I've seen different questions related to the same verb, but those questions implicate an imperative form (For example when you tell somebody to log in/on) which I think may vary the condition in which ...
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3answers
142 views

Is “keep off” considered a phrasal verb, as in “keep off the grass”?

Or is "off" simply a preposition in this case? If it's a phrasal verb, would it still be considered so in the phrase: Keep your hands off her.
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1answer
57 views

Phrasal verbs for stop working at the end of the day

I want to ask my friend when she will leave the office at the end of the day. I have found two phrasal verbs for this purpose. Knock off and get off What time do you knock off work? What time do ...
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2answers
93 views

Turn up vs Come up - Appear? [closed]

Turn up and Come up are able to mean "appear"? When can I use come up or turn up?
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2answers
95 views

What's the “textbook” way to write a passive sentence with a phrasal verb?

So, I understand that the prohibition against ending a sentence with a preposition was only ever a myth, and isn't a rule we need to follow. Still, it was a rule I was taught in school, so presumably ...
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1answer
209 views

The meaning of 'take over' in this sentence

I've recently watched a youtube video where a person mentioned a phrase 'It's pretty much taken over my Instragram'. I think she meant 'The pictures are taken over.' I tried to find out all of the ...
3
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1answer
99 views

Seem small clause

It is said that the omission of "to be" is allowed only when the adjective (phrases), noun (phrases), or prepositional phrase comes after the to be like this: a He seemed (to be) angry about the ...
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2answers
68 views

Is “to pass away” used for non-humans?

Is it OK to use pass away for an animal/pet, or it is just for human? If it doesn't sound OK, what should be used instead, died?
2
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2answers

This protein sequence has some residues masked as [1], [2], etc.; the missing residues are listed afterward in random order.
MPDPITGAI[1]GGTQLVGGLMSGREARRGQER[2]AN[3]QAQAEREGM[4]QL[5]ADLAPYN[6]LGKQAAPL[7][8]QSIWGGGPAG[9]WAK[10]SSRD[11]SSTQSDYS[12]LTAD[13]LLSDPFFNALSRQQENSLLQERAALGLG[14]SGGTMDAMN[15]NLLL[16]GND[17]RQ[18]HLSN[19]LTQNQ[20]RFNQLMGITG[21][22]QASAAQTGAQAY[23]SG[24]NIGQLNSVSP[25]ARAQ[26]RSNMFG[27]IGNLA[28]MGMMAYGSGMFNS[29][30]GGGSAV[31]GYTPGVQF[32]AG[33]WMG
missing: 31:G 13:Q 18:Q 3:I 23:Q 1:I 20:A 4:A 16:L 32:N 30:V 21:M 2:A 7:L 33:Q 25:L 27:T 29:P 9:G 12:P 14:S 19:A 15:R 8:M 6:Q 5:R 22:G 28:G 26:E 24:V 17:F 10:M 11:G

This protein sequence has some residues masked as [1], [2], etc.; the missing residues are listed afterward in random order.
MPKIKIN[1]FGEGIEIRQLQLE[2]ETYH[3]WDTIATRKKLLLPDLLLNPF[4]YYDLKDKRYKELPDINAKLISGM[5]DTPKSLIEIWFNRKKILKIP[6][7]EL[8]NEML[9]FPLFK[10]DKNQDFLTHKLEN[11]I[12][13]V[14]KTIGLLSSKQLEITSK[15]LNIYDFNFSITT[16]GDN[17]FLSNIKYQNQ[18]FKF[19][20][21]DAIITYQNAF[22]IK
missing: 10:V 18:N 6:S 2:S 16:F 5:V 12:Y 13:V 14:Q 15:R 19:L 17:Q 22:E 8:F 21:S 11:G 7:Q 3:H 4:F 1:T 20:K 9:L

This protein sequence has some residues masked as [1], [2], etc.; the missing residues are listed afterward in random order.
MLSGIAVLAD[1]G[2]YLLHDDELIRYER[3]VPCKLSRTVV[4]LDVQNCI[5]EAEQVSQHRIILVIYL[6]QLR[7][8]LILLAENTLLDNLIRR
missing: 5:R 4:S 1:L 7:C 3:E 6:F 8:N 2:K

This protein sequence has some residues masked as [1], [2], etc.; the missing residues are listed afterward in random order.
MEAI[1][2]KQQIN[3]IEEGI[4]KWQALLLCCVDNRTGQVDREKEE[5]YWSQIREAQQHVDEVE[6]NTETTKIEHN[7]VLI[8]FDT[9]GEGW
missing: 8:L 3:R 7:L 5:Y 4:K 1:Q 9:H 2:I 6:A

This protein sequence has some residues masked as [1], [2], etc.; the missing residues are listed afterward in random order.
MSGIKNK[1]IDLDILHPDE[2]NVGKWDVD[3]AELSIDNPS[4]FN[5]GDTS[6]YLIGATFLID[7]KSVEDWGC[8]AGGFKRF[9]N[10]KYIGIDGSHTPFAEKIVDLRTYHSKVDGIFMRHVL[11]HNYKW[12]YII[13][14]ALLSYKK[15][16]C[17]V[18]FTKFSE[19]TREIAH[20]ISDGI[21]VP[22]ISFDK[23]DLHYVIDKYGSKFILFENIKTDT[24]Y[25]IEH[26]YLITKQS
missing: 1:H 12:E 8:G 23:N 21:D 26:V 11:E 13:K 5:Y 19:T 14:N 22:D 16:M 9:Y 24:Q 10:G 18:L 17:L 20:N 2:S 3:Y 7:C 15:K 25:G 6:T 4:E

107 views

Origins of the phrasal verb “to fall asleep”.

I have been googling around, searching for the origins of the phrasal verb "to fall asleep" but so far I have found no references. I was wondering specifically why we use the verb "to fall" to ...
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1answer
32 views

Dealing with “dealing with”. [closed]

I am writing an academic paper, and I don't know which of the two forms are more suitable and/or correct. "The question should be dealt with using different tools and methods." or "The question ...
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0answers
56 views

Verb groups and phrasal verbs

Here's a quick one: In the (potential) verb phrase 'had competed for [gaining control]' (I know it's not very elegant) is 'competed for' a phrasal verb or does 'for' begin a prepositional group with ...
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2answers
142 views

Preposition to use with the phrase “come to an understanding”

So, I'm to translate a sentence to English. It's something like: We've succeeded in coming to an understanding ______ all questions discussed. I suppose that I should use either about or in to ...
2
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2answers
75 views

treading a path

"He trod a path" This sentence seems to have two different meanings: 1. He walked (through the grass, for example) and his heavy steps shaped a path. 2. He walked along a path. I would like to know if ...
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1answer
73 views

The role of preposition “out” in relation to a verb [closed]

I am already aware that a preposition after a verb turns it to a phrasal verb, which happens to almost have a completely different meaning from the verb alone. However, I noticed a very frequent usage ...
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1answer
78 views

the meaning of “hunt for” similar to “look for” in the sentence I mentioned

If your dog were lost, would you say "I'll hunt for my puppy."? It sounds odd to me though dictionaries all say that "hunt for" is similar to "look for" in the meaning. Thanks a lot for answering me:) ...
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3answers
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Why are we in love “with” someone?

I'd like to learn the etymology of using the preposition with in the phrase in love with somebody. For me it doesn't make much sense because with seems to imply something that is shared by two people, ...
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1answer
116 views

The Expression “Drop it.” Stop talking about it

There are some phrasal verbs with drop, such as: Drop in Drop by Drop off Drop out etc... I saw the expression "Just drop it" used in a movie to express 'stop talking about it'. I'm just curious ...